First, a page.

20+ photos of country kids

A couple of young cowgirls riding horses near Chinook, Montana...and making little girls in the city who want a pony very jealous. → License Photo

There's been a lot of talk online lately about whether or not it is better to raise a child in the country or in the city. What most of those doing the talking won't tell you is that most of them live in the city. Less than 19% of America lives in rural areas any more. And of those, slightly less than two percent live on farms or ranches.

And although I am biased having grown up on a farm myself, I think those in the city who think children in the country live a sheltered life should visit a farm or ranch before they draw certain conclusions.

I was in Madison, Wisconsin recently and one of the first things I noticed was how wired America's youth were. You cannot walk down a street or in an urban building without seeing the majority of people tied to their cell phones. Most of them in fact are glued to it while they walk. Children, too, cannot escape the long reach of those shiny electronic devices. It seems they have become one of the greatest parental aids every known. If a child acts up, hand them an iPhone or tablet. But is that parenting? What is that doing to those children.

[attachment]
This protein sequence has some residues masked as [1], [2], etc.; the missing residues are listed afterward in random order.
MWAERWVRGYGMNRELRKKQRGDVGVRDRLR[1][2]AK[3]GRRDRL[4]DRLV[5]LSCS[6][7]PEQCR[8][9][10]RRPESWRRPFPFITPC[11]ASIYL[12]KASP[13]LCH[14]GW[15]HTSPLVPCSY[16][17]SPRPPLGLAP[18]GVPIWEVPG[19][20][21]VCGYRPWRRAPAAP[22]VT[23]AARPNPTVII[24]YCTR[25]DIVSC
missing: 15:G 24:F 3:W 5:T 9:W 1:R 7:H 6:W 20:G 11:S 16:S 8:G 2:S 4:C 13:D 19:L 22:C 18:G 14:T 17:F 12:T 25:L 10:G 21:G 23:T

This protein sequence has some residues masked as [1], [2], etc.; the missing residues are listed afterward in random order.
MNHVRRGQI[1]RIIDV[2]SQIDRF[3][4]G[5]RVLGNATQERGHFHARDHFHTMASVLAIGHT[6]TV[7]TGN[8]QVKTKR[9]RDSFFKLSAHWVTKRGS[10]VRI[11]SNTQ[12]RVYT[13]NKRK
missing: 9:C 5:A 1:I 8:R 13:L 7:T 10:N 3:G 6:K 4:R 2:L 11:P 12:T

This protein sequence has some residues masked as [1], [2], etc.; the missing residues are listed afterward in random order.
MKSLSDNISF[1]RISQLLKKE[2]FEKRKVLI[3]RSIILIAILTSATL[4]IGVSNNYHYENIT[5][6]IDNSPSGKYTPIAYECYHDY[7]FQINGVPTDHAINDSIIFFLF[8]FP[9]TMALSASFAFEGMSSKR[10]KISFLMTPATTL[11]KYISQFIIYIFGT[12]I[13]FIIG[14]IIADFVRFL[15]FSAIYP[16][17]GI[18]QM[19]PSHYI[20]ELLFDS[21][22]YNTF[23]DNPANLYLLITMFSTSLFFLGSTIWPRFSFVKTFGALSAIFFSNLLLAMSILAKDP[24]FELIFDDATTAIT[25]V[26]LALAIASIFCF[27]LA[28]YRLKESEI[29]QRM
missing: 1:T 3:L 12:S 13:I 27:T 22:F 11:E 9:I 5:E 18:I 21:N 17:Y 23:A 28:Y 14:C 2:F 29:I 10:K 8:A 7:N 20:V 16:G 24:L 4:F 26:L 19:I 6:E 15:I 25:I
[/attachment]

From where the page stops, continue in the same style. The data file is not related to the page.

By contrast when I make farm and ranch photography I seldom see children playing video games or flipping through a smart phone. Quite the opposite. Does that mean they aren't as advanced as those same kids in the city? On the contrary. I would argue that they are in many ways more advanced.

As you view these 20+ photos of country kids please take a moment to really look at what they are doing. There is not an electronic device anywhere to be found. Without the "luxury" of super fast computers and 1000 television channels, these children in rural America entertain themselves. They express themselves. They have an imagination. And as studies show this independence, interpersonal communication, and play time helps develop life skills and better prepare them for the challenges of adulthood.

When I make agricultural photography I enjoy photographing the kids on farms and ranches. Their happiness, youthfulness, and innocence is infectious. And not a single one of them looks like they miss the trappings of city life. Do they?